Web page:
Eco-friendly homes plan raises Roath parking problem
ROATH’S parking problems have been raised by residents as a proposal for 14 eco-friendly homes in Plasnewydd is considered by Cardiff Council.
In line with Cardiff Living’s eco-friendly aims, the scheme for Croft Street plans to promote car-free travel, and does not intend to provide any off-street parking, raising congestion concerns for residents.
Liz Diaz, 69, who lives in the area, worries about the safety of children at the nearby St. Peter’s Primary School, as roads become congested around school closing times.
She said: “If this development goes through without off-street parking it would be a disaster.
“The corner by the pub is so dangerous. The corners are tight with poor visibility. The roads are so narrow around there too so traffic is terrible, especially when the children leave the school.
“No-one wants to see families without a home, but people who already live here need to be considered too,” she added.
Denise Keen, 48, who lives on Elm Street Lane and lived on Oakfield Road for 17 years, shares Liz’s concerns, and feels that if the plans were to happen, congestion would become unmanageable.
“Parking here is already a nightmare. My dad also lived in Oakfield Street and he was hardly ever able to park his car by the house, even though he had a permit,” she said.
“I now live in some flats on Elm Street Lane and lots of people use the car park here and walk into the City Centre to work.”
The units are planned to be split into two-storey, two-bedroom houses towards Elm Street Lane, and three-storey, two-bedroom houses towards Partridge Road.
Pete Wong, Councillor for Plasnewydd, said: “Minimal onsite activity will mean less impact on neighbours, and more control over the finished product.
“I am proud of the fact that we are building council homes again for the first time in several generations, to help tackle the issue of homelessness and the housing crisis,” he added.
The project will redevelop a vacant brownfield site, which previously housed a laboratory that has since been demolished.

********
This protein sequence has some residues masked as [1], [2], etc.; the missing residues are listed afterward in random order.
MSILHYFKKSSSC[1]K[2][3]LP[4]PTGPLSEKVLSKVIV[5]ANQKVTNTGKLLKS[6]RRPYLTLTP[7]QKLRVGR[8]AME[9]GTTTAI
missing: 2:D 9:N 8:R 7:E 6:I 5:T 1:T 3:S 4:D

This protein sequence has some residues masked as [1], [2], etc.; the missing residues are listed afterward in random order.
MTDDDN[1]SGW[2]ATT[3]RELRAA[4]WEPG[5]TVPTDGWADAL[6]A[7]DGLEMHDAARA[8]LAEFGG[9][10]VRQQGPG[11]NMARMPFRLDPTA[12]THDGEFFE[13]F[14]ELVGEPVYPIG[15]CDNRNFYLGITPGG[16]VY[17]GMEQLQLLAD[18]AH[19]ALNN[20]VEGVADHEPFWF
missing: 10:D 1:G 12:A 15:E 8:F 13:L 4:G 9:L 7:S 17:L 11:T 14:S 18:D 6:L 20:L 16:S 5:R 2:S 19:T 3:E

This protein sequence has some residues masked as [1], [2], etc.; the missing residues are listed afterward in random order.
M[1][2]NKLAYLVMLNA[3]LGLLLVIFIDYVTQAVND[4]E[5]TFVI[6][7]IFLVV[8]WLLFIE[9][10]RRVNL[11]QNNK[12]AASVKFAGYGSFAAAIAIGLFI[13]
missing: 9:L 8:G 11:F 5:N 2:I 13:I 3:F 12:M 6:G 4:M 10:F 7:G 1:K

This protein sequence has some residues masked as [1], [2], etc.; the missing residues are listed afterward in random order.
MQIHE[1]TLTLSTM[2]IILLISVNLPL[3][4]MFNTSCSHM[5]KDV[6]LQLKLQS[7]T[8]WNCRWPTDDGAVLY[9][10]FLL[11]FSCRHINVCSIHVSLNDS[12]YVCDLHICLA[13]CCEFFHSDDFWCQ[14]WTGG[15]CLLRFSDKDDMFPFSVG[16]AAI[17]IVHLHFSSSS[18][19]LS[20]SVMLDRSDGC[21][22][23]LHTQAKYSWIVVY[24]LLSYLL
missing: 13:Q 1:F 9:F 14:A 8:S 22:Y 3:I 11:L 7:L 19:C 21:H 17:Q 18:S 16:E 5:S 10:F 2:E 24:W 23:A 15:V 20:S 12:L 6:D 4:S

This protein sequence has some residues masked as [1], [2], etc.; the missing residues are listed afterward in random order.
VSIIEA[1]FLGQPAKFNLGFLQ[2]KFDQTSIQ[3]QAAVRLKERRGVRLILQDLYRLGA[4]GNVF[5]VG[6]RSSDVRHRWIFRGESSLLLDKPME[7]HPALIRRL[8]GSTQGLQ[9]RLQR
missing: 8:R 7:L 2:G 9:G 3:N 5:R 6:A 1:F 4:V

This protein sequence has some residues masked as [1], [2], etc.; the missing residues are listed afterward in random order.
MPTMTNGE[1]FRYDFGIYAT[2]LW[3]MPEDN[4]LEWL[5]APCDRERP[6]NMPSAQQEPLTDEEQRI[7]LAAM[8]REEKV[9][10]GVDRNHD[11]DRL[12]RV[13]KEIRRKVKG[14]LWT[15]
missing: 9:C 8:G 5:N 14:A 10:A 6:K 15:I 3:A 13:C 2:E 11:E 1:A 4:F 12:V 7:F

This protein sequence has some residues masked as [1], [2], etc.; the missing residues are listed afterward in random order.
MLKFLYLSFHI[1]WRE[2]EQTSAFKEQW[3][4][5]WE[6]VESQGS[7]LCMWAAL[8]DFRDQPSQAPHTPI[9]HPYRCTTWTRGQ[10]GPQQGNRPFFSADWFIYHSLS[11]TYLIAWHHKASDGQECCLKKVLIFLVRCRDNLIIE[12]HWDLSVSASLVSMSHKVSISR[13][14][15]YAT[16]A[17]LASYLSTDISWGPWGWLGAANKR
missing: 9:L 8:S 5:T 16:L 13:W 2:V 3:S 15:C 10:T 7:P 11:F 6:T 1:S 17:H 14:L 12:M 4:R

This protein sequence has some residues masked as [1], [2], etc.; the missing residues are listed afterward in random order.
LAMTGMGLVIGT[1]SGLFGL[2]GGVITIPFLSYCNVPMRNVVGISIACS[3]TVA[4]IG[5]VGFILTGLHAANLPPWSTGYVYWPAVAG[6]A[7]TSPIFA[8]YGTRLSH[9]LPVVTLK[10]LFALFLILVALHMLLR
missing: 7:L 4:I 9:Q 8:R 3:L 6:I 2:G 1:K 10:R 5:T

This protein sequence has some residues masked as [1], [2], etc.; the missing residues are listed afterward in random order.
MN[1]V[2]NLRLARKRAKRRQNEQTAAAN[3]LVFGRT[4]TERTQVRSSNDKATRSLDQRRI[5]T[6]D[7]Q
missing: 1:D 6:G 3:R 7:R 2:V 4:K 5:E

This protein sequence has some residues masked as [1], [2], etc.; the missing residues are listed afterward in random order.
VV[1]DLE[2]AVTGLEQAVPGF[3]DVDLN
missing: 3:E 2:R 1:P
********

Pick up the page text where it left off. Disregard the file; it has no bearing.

The scheme will be part of the Cardiff Living Programme, set up by the Council in conjunction with Wates Living Space.
This partnership will deliver around 1,500 mixed tenure homes of the Council’s 2,000 target, in their efforts to tackle homelessness and unsatisfactory living conditions – which makes up 34 percent of Cardiff’s housing list.
The planned homes will be a mix of which at least 600 new homes will be for Cardiff Council and 900 for market sale.
The first phase of the programme is underway, with the first new council homes completed and handed over to tenants in November.
The development schemes included within the Council’s Cardiff Living Programme have specific criteria for the energy performance of every home built.
This requirement includes both council homes and market sale properties and requires the use of a ‘fabric first’ approach – making the fabric of the building as energy efficient as possible, thus reducing the demand for energy/heating and helping to tackle fuel poverty.
Amelia Womack, deputy leader of the Green Party, sees no reason why all of the homes cannot be eco-friendly.
She said: “The council’s decision to make sure that their new housing provision on Croft Street has sustainability at its heart is welcome news.
“In the Green Party we want more houses to be their own power stations – to truly put power into the hands of the people. The clean energy revolution we so desperately need can begin at home.
Anyone who wishes to make representations to the Council about the proposed development on Croft Street must do so by 25th March 2019.